For the next two decades, Minnesota craft brewers made slow but steady strides. New Ulm-based Schell's, the country's second-oldest family-owned brewery, which today derives much of its revenue from producing the mass-market beer Grain Belt, started producing a few specialty bocks and amber lagers, among others, as finely crafted versions of Old World styles. Schell's Bohemian-style pale lager was dubbed "one of the best American examples of the Pilsner style," by the late Michael Jackson, the beer world's Robert Parker.
Around the same time, James Page, a Minneapolis microbrewer whose brands are now owned by Wisconsin's Stevens Point Brewery, started making a beer from wild rice. By the mid-1990s, Lake Superior Brewing, which today makes a portfolio of bock, lager, and kolsch-style beers out of a small Duluth strip mall, was proving there was a strong market for small regional brewers. In 2002, Summit began contract brewing Finnegan's Irish Amber, a pioneering socially conscious beer whose profits are donated to charity. Still, compared to the brewing explosion on the coasts, the Twin Cities' local craft beer market was largely untapped.
Then, in February 2006, the first Surly beers emerged from a Brooklyn Center warehouse, an event significant enough that local beer geeks will perhaps one day refer to events in Minnesota's brewing history as having occurred B.S. and A.S.—before and after Surly. Omar Ansari and Todd Haug, Surly's creators, were the first to truly put Minnesota on the national craft beer map. Within about a year, the online magazine Ratebeer.com had judged Surly Darkness, a seasonal Russian Imperial Stout, the best beer in the country. Beer Advocate magazine called Surly the best brewery in America. Even though Surly is only available in parts of the Midwest, Hoverson dubs the brand "world famous" and recounts a story of bringing a few Surlys into the famous Portland beer shop Belmont Station. "The clerks almost soiled themselves," Hoverson recounts. "They said, 'We'll trade you anything in the store for it.'"
Surly's beers tend to defy categorization. Instead of brewing traditional styles, Haug has experimented with all sorts of extra-hoppy, high-alcohol, barrel-aged beers rarely seen in Minnesota. His recipes tend to be more complicated than those of most brewers, using several types of malts, for example, to create complex flavor profiles.
Surly's signature Furious rates at 100 International Bitterness Units, or IBUs, the maximum on the scale used to measure bitterness provided by the hops. It tastes sharp and bright, as if you'd set a citrus grove on fire in your mouth. I think it's the best-smelling beer in the world and would wear its grapefruit aroma as a fragrance if they'd figure out a way to bottle it. Surly's other year-round beers include the smooth, malty Bender (it's also available in a coffee-infused version) and a beer called Cynic, which has several fruity, almost resin-like flavors. Even as one of Surly's lightest beers, Cynic is about as close to a mass-market lager as maple syrup is to birch sap.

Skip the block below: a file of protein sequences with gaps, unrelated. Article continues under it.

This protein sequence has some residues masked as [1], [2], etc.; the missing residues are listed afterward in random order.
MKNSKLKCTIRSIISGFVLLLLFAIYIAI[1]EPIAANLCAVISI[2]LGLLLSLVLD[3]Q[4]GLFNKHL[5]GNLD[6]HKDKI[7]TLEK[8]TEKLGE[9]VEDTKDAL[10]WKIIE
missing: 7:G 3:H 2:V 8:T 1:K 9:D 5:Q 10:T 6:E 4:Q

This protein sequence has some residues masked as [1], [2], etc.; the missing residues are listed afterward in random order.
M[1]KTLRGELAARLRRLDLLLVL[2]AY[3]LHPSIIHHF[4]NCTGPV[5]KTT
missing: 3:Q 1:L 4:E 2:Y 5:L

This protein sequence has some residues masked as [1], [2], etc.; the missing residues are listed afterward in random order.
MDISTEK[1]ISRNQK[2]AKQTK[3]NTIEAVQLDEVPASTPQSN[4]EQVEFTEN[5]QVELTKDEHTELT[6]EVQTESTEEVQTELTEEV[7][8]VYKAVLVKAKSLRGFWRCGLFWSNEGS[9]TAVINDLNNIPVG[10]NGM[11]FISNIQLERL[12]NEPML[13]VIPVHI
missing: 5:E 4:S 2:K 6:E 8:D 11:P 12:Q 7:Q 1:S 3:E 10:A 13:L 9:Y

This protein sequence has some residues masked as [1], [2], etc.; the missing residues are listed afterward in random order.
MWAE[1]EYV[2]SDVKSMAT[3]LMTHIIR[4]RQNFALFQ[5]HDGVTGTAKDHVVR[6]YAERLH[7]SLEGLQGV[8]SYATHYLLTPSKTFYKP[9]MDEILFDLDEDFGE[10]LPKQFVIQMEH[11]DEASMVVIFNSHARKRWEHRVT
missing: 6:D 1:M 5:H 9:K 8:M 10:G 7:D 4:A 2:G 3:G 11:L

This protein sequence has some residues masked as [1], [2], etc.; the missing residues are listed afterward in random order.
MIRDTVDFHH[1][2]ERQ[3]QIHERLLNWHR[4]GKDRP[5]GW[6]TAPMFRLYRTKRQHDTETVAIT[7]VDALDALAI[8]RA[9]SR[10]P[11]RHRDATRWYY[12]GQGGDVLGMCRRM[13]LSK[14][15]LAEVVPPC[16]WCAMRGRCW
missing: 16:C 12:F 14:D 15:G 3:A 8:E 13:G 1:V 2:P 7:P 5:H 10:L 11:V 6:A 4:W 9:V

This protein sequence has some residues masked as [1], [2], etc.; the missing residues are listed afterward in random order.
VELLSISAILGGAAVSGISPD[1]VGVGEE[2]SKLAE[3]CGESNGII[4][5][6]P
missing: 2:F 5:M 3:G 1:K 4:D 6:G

Surly's choice to give its aggressive-tasting beers edgy names and sell them in 16-ounce cans with iconic graphics—marketing Alvey describes as, "Are you man enough to drink this beer?"—appeals to the adventurous tendencies of the craft brew subculture. "We're known for being the extreme brewery," Ansari says.
This, apparently, is exactly what drinkers wanted. When Surly released 2008's first batch of its famed Russian Imperial Stout at "Darkness Day," some diehard fans camped overnight outside the brewery's front door. (The port-like brew—to me, it tastes of chocolate, coffee, and figs, with top notes of citrus—is probably one of the few beers worth a night on the pavement.) Ansari says he once met a Surly evangelist who told him that whenever she went to a bar and saw someone order a Newcastle, she'd buy the person a Bender and try to convert him. Without doing any advertising or marketing, and relying mostly on consumer requests, Surly has become so popular that new liquor store accounts are put on a years-long waitlist. The brewery has already been expanded several times to increase capacity, and the owners are in the process of figuring out how to cut a hole in the brewery's roof to drop in even larger tanks.
Ironically, this edgiest of local breweries has helped make craft brewing—and its own beers—more mainstream. As beer enthusiasts move brewing culture into the thriving new beer-focused bars such as the Happy Gnome and Buster's, craft beers reach an even wider audience. "Our beers aren't that crazy anymore," Ansari says. "It's not just a beer for the guys who go to beer fests. You can drink it at your local bar." I tell Ansari that I recently saw a couple of old-timers order Surlys at the 8th Street Grill, a place whose patrons are arguably more hip replacement than hipster. Ansari isn't surprised: "We brewed beer for people who didn't know they wanted to drink it until they had it."
NEXT WEEK: Three new breweries take the craft brew revolution in new directions.